Swachh Bharat: Just 20% of urban waste gets treated properly
India’s pollution watchdog the Central Pollution Control Board has woken up to Prime Minister Narendra Modi’s Swachh Bharat call and has asked states to ensure that all waste generated in cities is properly disposed off.india Updated: Dec 10, 2014 00:38 IST
India’s pollution watchdog the Central Pollution Control Board (CPCB) has woken up to Prime Minister Narendra Modi’s Swachh Bharat call and has asked states to ensure that all waste generated in cities is properly disposed off.
The move comes after the National Green Tribunal pulled up the board for failing to enforce the Municipal Solid Wastes (Management and Handling) Rules, 2000 that provides for proper segregation and disposal of the waste generated in cities.
This will prove a challenge for over 5,000 municipal bodies in India as only 27,000 tonnes of 1.44 lakh tonnes of garbage generated daily gets properly treated. Only about 40% of the garbage generated every day is picked up.
“Many of the urban local bodies do not have capacity to treat so much waste,” a senior pollution board official said, adding that funding for the waste treatment projects was minuscule.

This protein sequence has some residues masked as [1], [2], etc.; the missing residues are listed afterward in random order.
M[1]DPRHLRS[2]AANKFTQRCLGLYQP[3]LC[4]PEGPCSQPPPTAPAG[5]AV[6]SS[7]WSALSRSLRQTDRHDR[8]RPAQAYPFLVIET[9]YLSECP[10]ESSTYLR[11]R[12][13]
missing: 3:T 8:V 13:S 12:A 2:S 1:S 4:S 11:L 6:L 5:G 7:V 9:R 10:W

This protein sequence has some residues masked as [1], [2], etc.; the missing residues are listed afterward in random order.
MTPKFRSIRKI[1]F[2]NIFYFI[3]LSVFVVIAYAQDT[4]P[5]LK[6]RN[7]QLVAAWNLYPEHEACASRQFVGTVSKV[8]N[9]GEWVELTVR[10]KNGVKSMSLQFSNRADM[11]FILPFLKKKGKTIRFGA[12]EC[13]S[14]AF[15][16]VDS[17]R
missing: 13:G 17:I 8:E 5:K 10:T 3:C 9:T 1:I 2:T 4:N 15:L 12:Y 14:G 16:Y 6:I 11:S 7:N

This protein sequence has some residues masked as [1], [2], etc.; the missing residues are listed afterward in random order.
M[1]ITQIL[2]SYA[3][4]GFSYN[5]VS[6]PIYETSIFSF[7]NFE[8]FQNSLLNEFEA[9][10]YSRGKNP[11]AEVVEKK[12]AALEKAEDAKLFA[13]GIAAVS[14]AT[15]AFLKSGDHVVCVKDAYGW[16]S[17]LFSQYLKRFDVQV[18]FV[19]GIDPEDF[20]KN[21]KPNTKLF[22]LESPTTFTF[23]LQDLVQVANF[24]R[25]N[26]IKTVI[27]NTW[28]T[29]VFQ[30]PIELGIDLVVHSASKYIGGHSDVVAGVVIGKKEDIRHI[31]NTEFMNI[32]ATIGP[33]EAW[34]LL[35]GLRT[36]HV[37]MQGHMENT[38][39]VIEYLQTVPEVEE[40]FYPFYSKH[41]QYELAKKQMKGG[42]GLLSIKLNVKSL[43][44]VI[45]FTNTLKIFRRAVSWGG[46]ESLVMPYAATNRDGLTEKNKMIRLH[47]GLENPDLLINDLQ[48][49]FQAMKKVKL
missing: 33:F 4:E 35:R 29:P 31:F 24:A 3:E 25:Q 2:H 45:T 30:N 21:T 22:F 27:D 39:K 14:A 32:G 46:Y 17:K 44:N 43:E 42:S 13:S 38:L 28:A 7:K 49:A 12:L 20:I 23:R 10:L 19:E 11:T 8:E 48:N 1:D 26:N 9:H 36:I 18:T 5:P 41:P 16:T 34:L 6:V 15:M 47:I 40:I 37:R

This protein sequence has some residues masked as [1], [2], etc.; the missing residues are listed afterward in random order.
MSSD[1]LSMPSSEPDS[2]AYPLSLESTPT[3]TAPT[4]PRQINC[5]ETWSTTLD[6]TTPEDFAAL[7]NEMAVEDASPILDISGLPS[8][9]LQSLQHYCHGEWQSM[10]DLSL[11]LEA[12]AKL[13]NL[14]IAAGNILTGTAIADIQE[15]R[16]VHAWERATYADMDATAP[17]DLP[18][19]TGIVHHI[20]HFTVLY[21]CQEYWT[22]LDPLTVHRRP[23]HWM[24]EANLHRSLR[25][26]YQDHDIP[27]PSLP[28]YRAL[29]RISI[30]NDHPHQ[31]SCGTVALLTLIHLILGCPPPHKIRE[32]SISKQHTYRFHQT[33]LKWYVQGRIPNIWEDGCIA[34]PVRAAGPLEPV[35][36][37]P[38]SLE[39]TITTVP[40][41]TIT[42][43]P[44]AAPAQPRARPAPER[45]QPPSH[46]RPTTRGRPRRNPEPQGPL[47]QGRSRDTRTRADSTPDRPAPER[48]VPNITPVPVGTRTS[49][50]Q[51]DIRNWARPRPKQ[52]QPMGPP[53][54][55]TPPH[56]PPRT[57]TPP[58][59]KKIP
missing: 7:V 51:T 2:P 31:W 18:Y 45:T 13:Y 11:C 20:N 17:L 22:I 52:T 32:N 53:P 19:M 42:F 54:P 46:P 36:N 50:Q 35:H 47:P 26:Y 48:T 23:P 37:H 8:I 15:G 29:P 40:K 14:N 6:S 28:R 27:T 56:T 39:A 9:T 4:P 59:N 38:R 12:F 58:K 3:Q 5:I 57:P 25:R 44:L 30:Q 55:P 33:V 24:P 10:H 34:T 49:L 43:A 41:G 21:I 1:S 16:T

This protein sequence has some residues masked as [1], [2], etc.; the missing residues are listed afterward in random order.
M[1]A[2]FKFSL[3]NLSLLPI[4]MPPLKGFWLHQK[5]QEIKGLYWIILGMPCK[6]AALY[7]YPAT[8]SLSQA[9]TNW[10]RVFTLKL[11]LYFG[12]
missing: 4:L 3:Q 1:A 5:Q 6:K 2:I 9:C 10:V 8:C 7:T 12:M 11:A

A CPCB report submitted to the green tribunal pointed out that many of the state pollution control boards have failed to submit status reports on implementation of the rules since 2000 when it was notified – resulting in a limited amount of the information required by the CPCB to enforce the rules brought by the previous NDA government to ensure cleanliness in cities through a house-to-house collection mechanism.
The report shows that even after 15 years, many state governments have failed to introduce the house-to-house collection system – which is implemented by Gujarat, Goa and Himachal Pradesh.
Following the NGT rap, the CPCB issued a notification under the Water Act and Air Act making municipal bodies responsible for implementing the rule and made state pollution control nodal offices for monitoring the implementation of a roadmap for implementation of the rules. The road map will then be submitted to the green tribunal for further directions, CPCB officials said.